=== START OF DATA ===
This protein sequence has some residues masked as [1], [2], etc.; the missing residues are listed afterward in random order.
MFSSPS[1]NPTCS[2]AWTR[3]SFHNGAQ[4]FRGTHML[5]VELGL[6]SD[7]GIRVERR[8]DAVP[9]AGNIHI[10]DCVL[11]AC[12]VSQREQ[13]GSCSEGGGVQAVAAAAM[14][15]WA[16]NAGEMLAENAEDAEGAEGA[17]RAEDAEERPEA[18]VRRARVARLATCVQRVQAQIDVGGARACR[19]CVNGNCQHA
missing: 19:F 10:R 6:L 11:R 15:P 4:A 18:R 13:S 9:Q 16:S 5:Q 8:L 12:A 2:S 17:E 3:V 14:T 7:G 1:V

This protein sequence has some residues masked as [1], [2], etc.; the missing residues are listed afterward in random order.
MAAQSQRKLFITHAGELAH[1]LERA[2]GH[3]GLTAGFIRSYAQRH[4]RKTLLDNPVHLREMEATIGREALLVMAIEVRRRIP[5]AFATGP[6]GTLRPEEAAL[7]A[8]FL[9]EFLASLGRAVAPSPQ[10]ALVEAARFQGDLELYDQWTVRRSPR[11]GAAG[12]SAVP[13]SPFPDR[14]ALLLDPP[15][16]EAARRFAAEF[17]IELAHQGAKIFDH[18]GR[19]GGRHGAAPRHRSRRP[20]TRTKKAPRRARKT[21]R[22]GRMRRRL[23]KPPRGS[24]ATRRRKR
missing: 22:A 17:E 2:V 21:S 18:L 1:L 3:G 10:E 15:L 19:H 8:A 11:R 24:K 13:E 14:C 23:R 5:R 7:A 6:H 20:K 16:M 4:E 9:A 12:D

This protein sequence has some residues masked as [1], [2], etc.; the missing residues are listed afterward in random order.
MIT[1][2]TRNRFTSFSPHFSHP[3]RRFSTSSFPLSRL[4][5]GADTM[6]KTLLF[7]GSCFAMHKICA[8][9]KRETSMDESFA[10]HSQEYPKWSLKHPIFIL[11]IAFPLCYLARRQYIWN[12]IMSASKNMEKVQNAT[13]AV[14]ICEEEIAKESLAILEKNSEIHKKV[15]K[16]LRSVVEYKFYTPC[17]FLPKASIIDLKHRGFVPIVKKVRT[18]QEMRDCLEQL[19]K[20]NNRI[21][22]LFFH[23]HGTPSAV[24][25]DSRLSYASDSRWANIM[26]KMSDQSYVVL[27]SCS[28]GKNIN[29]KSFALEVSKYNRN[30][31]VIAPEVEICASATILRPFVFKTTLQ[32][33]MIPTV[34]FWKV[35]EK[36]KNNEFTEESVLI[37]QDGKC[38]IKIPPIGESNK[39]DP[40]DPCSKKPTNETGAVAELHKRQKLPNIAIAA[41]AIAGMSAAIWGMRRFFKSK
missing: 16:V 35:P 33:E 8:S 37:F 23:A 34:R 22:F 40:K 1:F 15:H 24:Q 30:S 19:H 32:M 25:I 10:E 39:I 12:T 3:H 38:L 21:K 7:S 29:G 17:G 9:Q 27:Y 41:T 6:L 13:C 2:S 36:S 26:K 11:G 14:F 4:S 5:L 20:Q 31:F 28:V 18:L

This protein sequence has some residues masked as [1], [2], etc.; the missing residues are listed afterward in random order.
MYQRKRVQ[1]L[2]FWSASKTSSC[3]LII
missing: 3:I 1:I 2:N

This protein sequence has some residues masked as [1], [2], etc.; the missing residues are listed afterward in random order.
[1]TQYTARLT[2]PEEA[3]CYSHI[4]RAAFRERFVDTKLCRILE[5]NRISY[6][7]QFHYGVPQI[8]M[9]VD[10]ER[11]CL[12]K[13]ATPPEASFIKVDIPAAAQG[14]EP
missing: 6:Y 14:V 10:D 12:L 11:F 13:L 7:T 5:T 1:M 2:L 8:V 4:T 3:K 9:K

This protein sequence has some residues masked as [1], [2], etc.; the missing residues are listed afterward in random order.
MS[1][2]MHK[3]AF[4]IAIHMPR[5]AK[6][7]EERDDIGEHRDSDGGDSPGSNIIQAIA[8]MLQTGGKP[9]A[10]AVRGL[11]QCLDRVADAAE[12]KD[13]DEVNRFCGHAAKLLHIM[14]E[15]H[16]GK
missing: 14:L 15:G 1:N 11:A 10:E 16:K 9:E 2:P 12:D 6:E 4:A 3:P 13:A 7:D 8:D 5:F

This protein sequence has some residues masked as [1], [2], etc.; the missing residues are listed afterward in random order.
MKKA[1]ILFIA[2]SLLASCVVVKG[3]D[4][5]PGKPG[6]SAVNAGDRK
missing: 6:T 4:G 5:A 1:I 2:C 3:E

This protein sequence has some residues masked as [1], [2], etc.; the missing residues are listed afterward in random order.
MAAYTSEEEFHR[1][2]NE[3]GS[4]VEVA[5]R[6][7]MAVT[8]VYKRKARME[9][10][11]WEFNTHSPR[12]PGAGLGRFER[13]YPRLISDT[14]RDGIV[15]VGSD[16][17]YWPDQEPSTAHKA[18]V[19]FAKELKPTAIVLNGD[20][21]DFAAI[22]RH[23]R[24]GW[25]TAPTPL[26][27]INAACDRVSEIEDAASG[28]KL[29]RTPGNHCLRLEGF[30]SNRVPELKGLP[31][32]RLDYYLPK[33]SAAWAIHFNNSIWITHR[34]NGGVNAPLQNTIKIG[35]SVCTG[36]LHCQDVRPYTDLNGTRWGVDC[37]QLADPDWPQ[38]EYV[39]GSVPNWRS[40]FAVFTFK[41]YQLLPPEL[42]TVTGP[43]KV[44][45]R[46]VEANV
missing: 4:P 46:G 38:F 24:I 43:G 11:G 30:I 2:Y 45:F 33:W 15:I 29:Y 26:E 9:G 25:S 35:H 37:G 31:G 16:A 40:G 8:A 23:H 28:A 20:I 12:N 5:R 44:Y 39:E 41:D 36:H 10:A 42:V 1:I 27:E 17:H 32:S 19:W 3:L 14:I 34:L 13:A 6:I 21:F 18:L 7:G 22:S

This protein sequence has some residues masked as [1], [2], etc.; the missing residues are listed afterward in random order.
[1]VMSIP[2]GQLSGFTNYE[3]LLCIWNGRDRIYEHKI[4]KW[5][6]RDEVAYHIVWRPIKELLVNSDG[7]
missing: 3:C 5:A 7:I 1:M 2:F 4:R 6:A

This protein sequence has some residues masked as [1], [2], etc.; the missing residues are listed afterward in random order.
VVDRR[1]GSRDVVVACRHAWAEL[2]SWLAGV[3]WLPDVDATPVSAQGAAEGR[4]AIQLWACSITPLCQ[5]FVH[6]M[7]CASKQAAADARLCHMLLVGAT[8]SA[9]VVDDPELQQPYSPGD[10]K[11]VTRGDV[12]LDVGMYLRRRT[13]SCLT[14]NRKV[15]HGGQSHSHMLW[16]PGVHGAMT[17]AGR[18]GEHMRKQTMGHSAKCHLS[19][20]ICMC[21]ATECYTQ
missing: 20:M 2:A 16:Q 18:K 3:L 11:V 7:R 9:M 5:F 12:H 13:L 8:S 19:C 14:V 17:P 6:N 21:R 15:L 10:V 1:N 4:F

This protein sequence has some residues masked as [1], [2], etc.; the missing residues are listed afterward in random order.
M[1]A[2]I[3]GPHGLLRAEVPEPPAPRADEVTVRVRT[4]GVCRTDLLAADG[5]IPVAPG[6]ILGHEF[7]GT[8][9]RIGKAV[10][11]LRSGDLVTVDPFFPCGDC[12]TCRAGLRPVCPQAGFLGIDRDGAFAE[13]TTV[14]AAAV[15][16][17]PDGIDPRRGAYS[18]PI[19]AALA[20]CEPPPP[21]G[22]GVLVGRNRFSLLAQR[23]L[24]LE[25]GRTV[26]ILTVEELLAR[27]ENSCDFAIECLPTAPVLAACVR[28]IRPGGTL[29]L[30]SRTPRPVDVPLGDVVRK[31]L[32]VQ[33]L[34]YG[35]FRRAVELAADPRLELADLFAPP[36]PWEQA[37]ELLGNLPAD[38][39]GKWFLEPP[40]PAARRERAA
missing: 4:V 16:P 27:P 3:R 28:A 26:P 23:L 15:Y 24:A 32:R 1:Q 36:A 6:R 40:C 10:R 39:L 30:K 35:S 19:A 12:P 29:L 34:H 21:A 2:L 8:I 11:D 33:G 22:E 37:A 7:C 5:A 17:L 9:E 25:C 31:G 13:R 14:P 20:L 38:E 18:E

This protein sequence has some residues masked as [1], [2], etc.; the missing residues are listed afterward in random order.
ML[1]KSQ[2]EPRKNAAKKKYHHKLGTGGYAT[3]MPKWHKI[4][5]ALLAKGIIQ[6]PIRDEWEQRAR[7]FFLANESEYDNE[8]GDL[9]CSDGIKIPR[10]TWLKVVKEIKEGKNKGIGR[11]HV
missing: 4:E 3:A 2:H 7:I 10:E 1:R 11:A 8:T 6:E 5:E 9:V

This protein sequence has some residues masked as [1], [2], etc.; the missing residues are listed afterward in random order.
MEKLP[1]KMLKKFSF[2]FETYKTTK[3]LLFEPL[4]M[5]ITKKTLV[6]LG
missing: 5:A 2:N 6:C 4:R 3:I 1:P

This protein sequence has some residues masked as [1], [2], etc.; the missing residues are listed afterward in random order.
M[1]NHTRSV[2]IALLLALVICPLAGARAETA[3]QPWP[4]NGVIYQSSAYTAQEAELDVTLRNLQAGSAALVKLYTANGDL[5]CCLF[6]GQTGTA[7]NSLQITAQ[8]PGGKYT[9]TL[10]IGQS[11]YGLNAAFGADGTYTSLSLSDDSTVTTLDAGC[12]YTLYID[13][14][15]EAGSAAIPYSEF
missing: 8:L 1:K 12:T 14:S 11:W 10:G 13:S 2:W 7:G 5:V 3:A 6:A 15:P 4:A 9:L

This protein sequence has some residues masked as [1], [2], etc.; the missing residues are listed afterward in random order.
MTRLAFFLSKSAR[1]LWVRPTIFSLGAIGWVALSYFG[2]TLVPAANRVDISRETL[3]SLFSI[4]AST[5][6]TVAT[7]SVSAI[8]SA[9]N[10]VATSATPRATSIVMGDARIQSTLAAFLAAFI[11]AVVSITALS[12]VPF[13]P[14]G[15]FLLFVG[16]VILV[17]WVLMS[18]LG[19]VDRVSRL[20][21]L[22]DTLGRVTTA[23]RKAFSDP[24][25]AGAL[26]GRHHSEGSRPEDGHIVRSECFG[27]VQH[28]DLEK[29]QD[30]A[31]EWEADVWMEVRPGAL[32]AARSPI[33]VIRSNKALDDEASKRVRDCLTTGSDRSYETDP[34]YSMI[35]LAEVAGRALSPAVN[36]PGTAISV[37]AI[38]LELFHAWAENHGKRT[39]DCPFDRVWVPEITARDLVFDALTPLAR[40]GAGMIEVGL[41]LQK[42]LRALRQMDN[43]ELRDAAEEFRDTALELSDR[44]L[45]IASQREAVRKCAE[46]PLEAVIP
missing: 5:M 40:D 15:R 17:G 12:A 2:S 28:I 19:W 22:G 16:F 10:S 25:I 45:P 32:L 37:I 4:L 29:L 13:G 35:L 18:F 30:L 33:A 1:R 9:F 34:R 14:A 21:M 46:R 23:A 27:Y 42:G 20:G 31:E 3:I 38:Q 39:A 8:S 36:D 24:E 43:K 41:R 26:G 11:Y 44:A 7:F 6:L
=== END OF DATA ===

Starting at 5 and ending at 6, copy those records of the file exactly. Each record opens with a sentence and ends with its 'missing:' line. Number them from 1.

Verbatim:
This protein sequence has some residues masked as [1], [2], etc.; the missing residues are listed afterward in random order.
[1]TQYTARLT[2]PEEA[3]CYSHI[4]RAAFRERFVDTKLCRILE[5]NRISY[6][7]QFHYGVPQI[8]M[9]VD[10]ER[11]CL[12]K[13]ATPPEASFIKVDIPAAAQG[14]EP
missing: 6:Y 14:V 10:D 12:L 11:F 13:L 7:T 5:T 1:M 2:L 8:V 4:T 3:K 9:K

This protein sequence has some residues masked as [1], [2], etc.; the missing residues are listed afterward in random order.
MS[1][2]MHK[3]AF[4]IAIHMPR[5]AK[6][7]EERDDIGEHRDSDGGDSPGSNIIQAIA[8]MLQTGGKP[9]A[10]AVRGL[11]QCLDRVADAAE[12]KD[13]DEVNRFCGHAAKLLHIM[14]E[15]H[16]GK
missing: 14:L 15:G 1:N 11:A 10:E 16:K 9:E 2:P 12:D 6:E 4:A 3:P 13:A 7:D 8:D 5:F